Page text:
Workplace Lighting Guide: Staying Compliant
Lighting is a crucial safety consideration. A properly lit workplace impacts safety in several ways. It allows machines, vehicles and workers to safely navigate space. It allows employees to clearly see the potentially dangerous machines with which they are working. And, in emergency situations, it clearly communicates walkways, fire escapes, exits, and other potentially life-saving information.
First, we will consider general lighting, that is, the lights which provide basic illumination to a workplace during working hours. Strength of illumination, or how much illumination a lighting system provides, is generally measured in foot-candles. Most workplaces, including construction areas, warehouses, hallways, and maintenance areas, require at least 5 foot-candles of illumination intensity. However, some critical areas, like first aid stations and infirmaries, require as many as 30 foot-candles of illumination intensity. OSHA standard 1926.56 clearly defines the number of foot-candles of illumination necessary for a given workplace:
Foot-Candles |Area of Operation
5............. | General construction area lighting.
3............. | General construction areas, concrete placement, excavation and waste areas, access ways, active storage areas, loading platforms, refueling, and field maintenance areas.
5............. | Indoors: warehouses, corridors, hallways, and exitways.
5............. | Tunnels, shafts, and general underground work areas (Exception: minimum of 10 foot-candles is required at tunnel and shaft heading during drilling, mucking, and scaling. Bureau of Mines approved cap lights shall be acceptable for use in the tunnel heading)
10............ | General construction plant and shops (e.g., batch plants, screening plants, mechanical and electrical equipment rooms, carpenter shops, rigging lofts and active store rooms, mess halls, and indoor toilets and workrooms.)
30............ | First aid stations, infirmaries, and offices.
Exit and Emergency Lighting
Special consideration needs to be given to exit lighting. Functional exit lighting is imperative for maintaining safety in power outages or emergency situations. First, a person with normal vision must be able to see the signs at any point along the exit route. OSHA defines exit routes as “a continuous and unobstructed path of exit travel from any point within a workplace to a place of safety.” This includes doors, stairs, aisles, corridors, and ramps, all of which require proper emergency lighting. Emergency lighting must emit 1 foot candle of light at any point in the building and 0.1 foot candle of light along the emergency exit path at floor level. Furthermore, workplaces must have an automatic, continuous, and reliable light source in place to provide illumination in the event of a power outage. Emergency exit paths must also stay fully illuminated for 1 ½ hours after an outage.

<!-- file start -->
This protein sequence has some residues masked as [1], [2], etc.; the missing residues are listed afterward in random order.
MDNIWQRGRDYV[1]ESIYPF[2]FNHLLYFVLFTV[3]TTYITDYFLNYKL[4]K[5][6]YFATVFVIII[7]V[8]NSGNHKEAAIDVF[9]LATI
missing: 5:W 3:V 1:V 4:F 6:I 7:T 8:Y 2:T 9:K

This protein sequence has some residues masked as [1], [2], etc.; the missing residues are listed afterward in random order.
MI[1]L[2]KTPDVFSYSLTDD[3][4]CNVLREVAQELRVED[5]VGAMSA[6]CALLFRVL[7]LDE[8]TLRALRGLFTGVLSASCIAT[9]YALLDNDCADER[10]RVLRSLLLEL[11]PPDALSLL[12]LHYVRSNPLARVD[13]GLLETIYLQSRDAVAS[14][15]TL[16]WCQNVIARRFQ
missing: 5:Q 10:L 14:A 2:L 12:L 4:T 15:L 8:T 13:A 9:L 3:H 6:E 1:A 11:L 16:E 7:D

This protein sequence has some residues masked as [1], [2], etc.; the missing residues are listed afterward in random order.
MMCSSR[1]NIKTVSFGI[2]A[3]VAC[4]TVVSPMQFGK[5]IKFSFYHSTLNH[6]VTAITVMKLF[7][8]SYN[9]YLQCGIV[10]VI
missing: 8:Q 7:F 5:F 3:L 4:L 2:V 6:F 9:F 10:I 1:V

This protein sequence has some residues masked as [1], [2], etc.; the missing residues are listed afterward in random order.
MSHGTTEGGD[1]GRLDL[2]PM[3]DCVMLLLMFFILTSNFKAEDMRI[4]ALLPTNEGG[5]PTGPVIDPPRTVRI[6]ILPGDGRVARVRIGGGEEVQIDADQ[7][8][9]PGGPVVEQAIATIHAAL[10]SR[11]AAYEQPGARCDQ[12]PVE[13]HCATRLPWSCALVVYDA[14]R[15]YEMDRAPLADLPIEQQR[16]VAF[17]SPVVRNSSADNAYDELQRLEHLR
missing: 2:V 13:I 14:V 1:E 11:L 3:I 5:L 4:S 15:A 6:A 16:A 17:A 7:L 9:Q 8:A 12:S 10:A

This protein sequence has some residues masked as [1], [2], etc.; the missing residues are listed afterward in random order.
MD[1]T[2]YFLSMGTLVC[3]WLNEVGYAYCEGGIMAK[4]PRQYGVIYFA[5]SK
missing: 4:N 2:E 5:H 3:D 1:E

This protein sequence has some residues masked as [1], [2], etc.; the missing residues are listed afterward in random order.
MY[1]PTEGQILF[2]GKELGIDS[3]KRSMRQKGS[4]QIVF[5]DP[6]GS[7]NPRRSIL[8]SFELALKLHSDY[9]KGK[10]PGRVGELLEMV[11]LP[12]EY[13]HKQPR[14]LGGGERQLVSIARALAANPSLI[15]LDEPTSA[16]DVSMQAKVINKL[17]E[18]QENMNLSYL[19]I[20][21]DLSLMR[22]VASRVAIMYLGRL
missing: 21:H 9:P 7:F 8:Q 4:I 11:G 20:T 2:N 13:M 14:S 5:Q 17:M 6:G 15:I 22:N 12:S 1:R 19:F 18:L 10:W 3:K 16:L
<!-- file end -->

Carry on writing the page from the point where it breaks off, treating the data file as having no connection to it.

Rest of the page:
Emergency exit paths also need to be marked with exit signage. Signage is crucial to communicating exit locations, and must be visible from any point along the evacuation path. The signage itself must also be illuminated. OSHA standard 1910.37(b)(6) states:
Each exit sign must be illuminated to a surface value of at least five foot-candles (54 lux) by a reliable light source and be distinctive in color. Self-luminous or electroluminescent signs that have a minimum luminance surface value of at least .06 footlamberts (0.21 cd/m2) are permitted.
The National Fire Protection Agency (NFPA) also sets forth exit guidelines. The most recent standard (NFPA 2013) recommends the use of photoluminescent (glow-in-the-dark) signs to communicate both fire extinguisher and exit locations. Photoluminescent signs provide dependable illumination in power outage or smoke filled situations, and require no external light or energy source in an emergency.
Lighting is a fundamental safety consideration. It allows workers to see their environment and perform their jobs safely. As such, it is important to carefully examine your workplace, make sure all lights are working properly, and all fire extinguishers and exits are properly illuminated. OSHA has provided a brief checklist to help perform this vital task accurately.